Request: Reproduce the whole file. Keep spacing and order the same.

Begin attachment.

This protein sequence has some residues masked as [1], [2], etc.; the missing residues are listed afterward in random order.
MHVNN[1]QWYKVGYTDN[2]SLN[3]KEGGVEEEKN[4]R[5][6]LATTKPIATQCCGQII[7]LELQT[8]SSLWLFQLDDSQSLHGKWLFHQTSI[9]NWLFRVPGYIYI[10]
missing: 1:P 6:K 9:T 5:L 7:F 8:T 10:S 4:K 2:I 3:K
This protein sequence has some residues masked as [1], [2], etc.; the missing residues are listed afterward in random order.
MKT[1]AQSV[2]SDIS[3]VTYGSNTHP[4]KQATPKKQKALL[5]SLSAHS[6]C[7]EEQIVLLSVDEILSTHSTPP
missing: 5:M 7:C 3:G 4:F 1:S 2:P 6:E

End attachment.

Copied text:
This protein sequence has some residues masked as [1], [2], etc.; the missing residues are listed afterward in random order.
MHVNN[1]QWYKVGYTDN[2]SLN[3]KEGGVEEEKN[4]R[5][6]LATTKPIATQCCGQII[7]LELQT[8]SSLWLFQLDDSQSLHGKWLFHQTSI[9]NWLFRVPGYIYI[10]
missing: 1:P 6:K 9:T 5:L 7:F 8:T 10:S 4:K 2:I 3:K
This protein sequence has some residues masked as [1], [2], etc.; the missing residues are listed afterward in random order.
MKT[1]AQSV[2]SDIS[3]VTYGSNTHP[4]KQATPKKQKALL[5]SLSAHS[6]C[7]EEQIVLLSVDEILSTHSTPP
missing: 5:M 7:C 3:G 4:F 1:S 2:P 6:E